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Crazy, Stupid Movie Makes Light of Sexual Interference

 

Crazy, Stupid, Love. is a movie currently playing in a theater near you. It's rated PG-13, but for the 13-year-old depicted in this movie, it's more like an R-rated drama.

 

The film's main focus is on an adult man in the throws of a midlife crisis. His wife has had an affair and his reaction is to head to the local singles bar. There he meets a smooth talking ladies man who teaches him the fine art of picking up women. Nine one-night-stands later, the guy finally is ready to have the talk with his wife that should have happened ten minutes into the movie.

 

It's not the type of story you would embrace as a family movie, but what's worse is a secondary plot line involving two teens. The midlife crisis guy mentioned earlier has two kids -- a 13-year-old boy and a younger daughter. He hires their regular babysitter, a 17-year-old girl who is the daughter of some of their friends. In this male fantasy movie, the babysitter has a secret crush on the forty-something father, but the 13-year-old constantly fantasizes over the babysitter. In one scene, she walks into his bedroom and finds him masturbating. Later he boldly explains to her that she is the only woman he thinks of when he's doing such things.

 

Throughout the movie this "joke" continues, but it's not until the end that my hair stood up on end. In the midst of this romantic comedy the teen girl takes naked photos of herself after seeking advice from another high school girl on how to attract an older man. After a chain of events, the photos never make their way to the father (after all, that would move the script into an area of child pornography involving an adult). Yet, in the closing moments, this young lady hands her collection of naked pictures to the 13-year-old boy with a comment that makes a veiled reference to giving him something to think about while he's enjoying his favorite activity.

 

(Sorry if you're feeling slimy all over by this point. I can't help but recall a favorite quote from Roger Ebert: "Teenagers used to go to the movies to watch adults having sex. Now adults go to the movies to watch teenagers having sex.")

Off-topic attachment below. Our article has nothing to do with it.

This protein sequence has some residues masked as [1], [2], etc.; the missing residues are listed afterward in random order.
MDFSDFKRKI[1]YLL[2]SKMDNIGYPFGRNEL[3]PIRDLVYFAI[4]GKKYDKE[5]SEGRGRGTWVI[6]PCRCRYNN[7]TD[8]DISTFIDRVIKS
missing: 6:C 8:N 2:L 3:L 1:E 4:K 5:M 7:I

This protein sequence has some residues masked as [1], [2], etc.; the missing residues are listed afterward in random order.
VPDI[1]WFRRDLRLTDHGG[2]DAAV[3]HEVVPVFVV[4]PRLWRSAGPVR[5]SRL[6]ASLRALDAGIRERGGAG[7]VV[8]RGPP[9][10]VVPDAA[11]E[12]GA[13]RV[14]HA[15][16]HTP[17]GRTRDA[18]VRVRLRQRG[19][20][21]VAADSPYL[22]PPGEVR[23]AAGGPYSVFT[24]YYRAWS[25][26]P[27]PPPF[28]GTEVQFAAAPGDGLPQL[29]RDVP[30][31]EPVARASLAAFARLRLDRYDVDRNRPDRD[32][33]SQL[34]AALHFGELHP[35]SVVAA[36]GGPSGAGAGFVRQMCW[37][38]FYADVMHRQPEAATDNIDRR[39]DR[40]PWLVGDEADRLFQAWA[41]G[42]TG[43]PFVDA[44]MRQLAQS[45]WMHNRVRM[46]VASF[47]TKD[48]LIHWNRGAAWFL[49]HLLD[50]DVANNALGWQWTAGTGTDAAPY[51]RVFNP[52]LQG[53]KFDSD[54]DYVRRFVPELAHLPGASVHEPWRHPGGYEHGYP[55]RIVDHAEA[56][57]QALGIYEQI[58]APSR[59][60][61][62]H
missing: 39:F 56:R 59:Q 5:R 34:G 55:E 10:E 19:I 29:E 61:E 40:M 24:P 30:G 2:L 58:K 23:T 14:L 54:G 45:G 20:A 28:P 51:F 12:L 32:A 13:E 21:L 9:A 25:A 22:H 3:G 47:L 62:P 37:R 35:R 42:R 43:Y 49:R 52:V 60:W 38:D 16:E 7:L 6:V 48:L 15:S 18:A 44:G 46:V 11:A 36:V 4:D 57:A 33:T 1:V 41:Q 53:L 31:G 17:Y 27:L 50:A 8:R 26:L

Sadly, this situation should be anything but funny -- especially in light of yet another story in the "real" world that released today that tells of a 20-year-old Connecticut woman who has been accused of assaulting a 14-year-old boy she was babysitting. An ABC News story documenting the accusation also makes reference to other recent events where adult women have been accused of sexually assaulting younger boys they have been responsible for.

 

In reading some of these stories, a theme keeps returning about the double standard that exists in these crimes and, in my opinion, is perpetrated by the media in movies like Crazy, Stupid, Love. Young teen boys are constantly seen as sexual animals in many media products. Yet in the aforementioned ABC News story, family therapist Terry Real says, "I think the idea that all boys are ready to have sex at all times with their hot babysitters doesn't really take into account the sensitivity of a young boy."

 

Furthermore, would the media dare switch the genders in this example? How would audiences react to a male who is on the brink of adulthood handing naked photos of himself to a 13-year-old girl?

 

Finally I must recall the many stories I have read and written about covering the dangers of "sexting" and teens passing nude photographs of themselves onto others. Did the creators of this movie miss all those news items? Did they never hear about accounts of young people having their lives ruined after naked photos rapidly propagate across the Internet, causing serious mental anguish and both civil and criminal legal issues?

 

Perhaps filmmakers simply don't have enough parenting experience to understand why this supposedly innocuous, liberal idea of having your teen daughter hand images of her naked body to a 13-year-old boy isn't a funny event at the end of a happily-ever-after story. Once again the film industry shows what they really think about America's children.

Rod Gustafson

 


Besides writing this column for the Parents Television Council, Rod Gustafson authors Parent Previews - a newspaper and Internet column (published in association with movies.com) that reviews movies from a parent's perspective. He's also the film critic for a major Canadian TV station, various radio stations and serves on the executive of the Alberta Association for Media Awareness. Finally, his most important role is being the father to four wonderful children and husband to his beautiful wife (and co-worker) Donna.


Parenting and the Media by Rod Gustafson

The Parents Television Council - www.parentstv.org


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